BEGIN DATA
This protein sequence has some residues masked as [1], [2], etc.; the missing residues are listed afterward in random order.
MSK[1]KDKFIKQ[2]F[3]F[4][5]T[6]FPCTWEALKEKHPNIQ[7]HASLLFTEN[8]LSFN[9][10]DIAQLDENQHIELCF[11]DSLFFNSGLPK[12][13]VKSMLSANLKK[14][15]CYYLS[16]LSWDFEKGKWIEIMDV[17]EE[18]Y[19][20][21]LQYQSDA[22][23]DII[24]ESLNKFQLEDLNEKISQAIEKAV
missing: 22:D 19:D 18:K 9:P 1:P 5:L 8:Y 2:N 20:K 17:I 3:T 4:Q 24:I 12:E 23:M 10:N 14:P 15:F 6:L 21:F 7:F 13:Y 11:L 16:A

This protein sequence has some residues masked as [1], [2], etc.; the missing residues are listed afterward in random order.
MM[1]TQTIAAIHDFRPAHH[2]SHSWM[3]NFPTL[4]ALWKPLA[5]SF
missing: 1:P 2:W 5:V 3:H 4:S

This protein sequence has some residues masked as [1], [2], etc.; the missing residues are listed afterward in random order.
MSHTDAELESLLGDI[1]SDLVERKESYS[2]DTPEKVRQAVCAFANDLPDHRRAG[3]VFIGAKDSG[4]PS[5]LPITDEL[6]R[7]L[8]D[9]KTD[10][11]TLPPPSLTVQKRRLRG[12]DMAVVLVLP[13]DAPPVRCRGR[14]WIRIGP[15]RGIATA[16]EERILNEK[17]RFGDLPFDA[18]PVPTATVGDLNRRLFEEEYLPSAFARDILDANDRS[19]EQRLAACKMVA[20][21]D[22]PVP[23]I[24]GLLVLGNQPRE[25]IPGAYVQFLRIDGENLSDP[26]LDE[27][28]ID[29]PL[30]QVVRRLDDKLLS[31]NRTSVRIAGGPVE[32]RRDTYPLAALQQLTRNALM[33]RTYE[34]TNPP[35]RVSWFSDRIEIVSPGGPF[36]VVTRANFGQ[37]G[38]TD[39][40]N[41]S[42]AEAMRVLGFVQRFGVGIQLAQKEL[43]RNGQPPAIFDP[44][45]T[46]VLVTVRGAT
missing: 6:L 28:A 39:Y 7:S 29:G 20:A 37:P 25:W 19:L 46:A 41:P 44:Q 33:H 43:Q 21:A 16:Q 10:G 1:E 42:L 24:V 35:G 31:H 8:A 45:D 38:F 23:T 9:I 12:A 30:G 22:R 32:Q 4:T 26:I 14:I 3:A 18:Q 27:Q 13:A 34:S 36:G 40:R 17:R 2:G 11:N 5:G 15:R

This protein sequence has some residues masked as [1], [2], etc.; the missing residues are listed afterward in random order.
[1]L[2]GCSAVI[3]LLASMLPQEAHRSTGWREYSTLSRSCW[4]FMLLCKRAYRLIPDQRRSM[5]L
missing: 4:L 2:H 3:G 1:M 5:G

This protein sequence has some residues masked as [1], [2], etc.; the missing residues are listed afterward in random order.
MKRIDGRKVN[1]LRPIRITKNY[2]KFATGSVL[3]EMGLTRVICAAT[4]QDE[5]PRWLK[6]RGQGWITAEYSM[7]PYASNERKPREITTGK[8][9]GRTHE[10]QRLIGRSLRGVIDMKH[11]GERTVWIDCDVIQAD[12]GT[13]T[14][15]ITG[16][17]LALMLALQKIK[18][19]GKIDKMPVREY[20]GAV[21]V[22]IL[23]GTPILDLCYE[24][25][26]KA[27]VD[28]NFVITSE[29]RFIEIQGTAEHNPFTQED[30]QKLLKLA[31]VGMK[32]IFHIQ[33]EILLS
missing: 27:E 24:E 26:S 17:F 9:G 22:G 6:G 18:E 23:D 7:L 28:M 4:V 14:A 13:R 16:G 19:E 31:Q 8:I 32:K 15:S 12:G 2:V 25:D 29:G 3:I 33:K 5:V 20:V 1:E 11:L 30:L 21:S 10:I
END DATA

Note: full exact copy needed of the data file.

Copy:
This protein sequence has some residues masked as [1], [2], etc.; the missing residues are listed afterward in random order.
MSK[1]KDKFIKQ[2]F[3]F[4][5]T[6]FPCTWEALKEKHPNIQ[7]HASLLFTEN[8]LSFN[9][10]DIAQLDENQHIELCF[11]DSLFFNSGLPK[12][13]VKSMLSANLKK[14][15]CYYLS[16]LSWDFEKGKWIEIMDV[17]EE[18]Y[19][20][21]LQYQSDA[22][23]DII[24]ESLNKFQLEDLNEKISQAIEKAV
missing: 22:D 19:D 18:K 9:P 1:P 5:L 8:Y 2:N 20:K 17:I 3:T 4:Q 24:I 12:E 23:M 10:N 14:P 15:F 6:L 21:F 7:F 13:Y 11:L 16:A

This protein sequence has some residues masked as [1], [2], etc.; the missing residues are listed afterward in random order.
MM[1]TQTIAAIHDFRPAHH[2]SHSWM[3]NFPTL[4]ALWKPLA[5]SF
missing: 1:P 2:W 5:V 3:H 4:S

This protein sequence has some residues masked as [1], [2], etc.; the missing residues are listed afterward in random order.
MSHTDAELESLLGDI[1]SDLVERKESYS[2]DTPEKVRQAVCAFANDLPDHRRAG[3]VFIGAKDSG[4]PS[5]LPITDEL[6]R[7]L[8]D[9]KTD[10][11]TLPPPSLTVQKRRLRG[12]DMAVVLVLP[13]DAPPVRCRGR[14]WIRIGP[15]RGIATA[16]EERILNEK[17]RFGDLPFDA[18]PVPTATVGDLNRRLFEEEYLPSAFARDILDANDRS[19]EQRLAACKMVA[20][21]D[22]PVP[23]I[24]GLLVLGNQPRE[25]IPGAYVQFLRIDGENLSDP[26]LDE[27][28]ID[29]PL[30]QVVRRLDDKLLS[31]NRTSVRIAGGPVE[32]RRDTYPLAALQQLTRNALM[33]RTYE[34]TNPP[35]RVSWFSDRIEIVSPGGPF[36]VVTRANFGQ[37]G[38]TD[39][40]N[41]S[42]AEAMRVLGFVQRFGVGIQLAQKEL[43]RNGQPPAIFDP[44][45]T[46]VLVTVRGAT
missing: 6:L 28:A 39:Y 7:S 29:G 20:A 37:P 25:W 19:L 46:A 41:P 44:Q 33:H 43:Q 21:A 16:Q 10:G 1:E 42:L 24:V 35:G 31:H 8:A 45:D 38:F 23:T 9:I 12:A 30:G 22:R 32:Q 4:T 26:I 14:I 3:A 18:Q 27:Q 13:A 34:S 36:G 40:R 17:R 2:G 11:N 5:G 15:R

This protein sequence has some residues masked as [1], [2], etc.; the missing residues are listed afterward in random order.
[1]L[2]GCSAVI[3]LLASMLPQEAHRSTGWREYSTLSRSCW[4]FMLLCKRAYRLIPDQRRSM[5]L
missing: 4:L 2:H 3:G 1:M 5:G

This protein sequence has some residues masked as [1], [2], etc.; the missing residues are listed afterward in random order.
MKRIDGRKVN[1]LRPIRITKNY[2]KFATGSVL[3]EMGLTRVICAAT[4]QDE[5]PRWLK[6]RGQGWITAEYSM[7]PYASNERKPREITTGK[8][9]GRTHE[10]QRLIGRSLRGVIDMKH[11]GERTVWIDCDVIQAD[12]GT[13]T[14][15]ITG[16][17]LALMLALQKIK[18][19]GKIDKMPVREY[20]GAV[21]V[22]IL[23]GTPILDLCYE[24][25][26]KA[27]VD[28]NFVITSE[29]RFIEIQGTAEHNPFTQED[30]QKLLKLA[31]VGMK[32]IFHIQ[33]EILLS
missing: 27:E 24:E 26:S 17:F 9:G 22:G 6:G 18:E 23:D 7:L 28:M 4:V 14:A 13:R 16:G 19:E 31:Q 8:I 32:K 15:S 12:G 2:V 25:D 29:G 3:I 33:K 5:V 20:V 1:E 11:L 30:L 21:S 10:I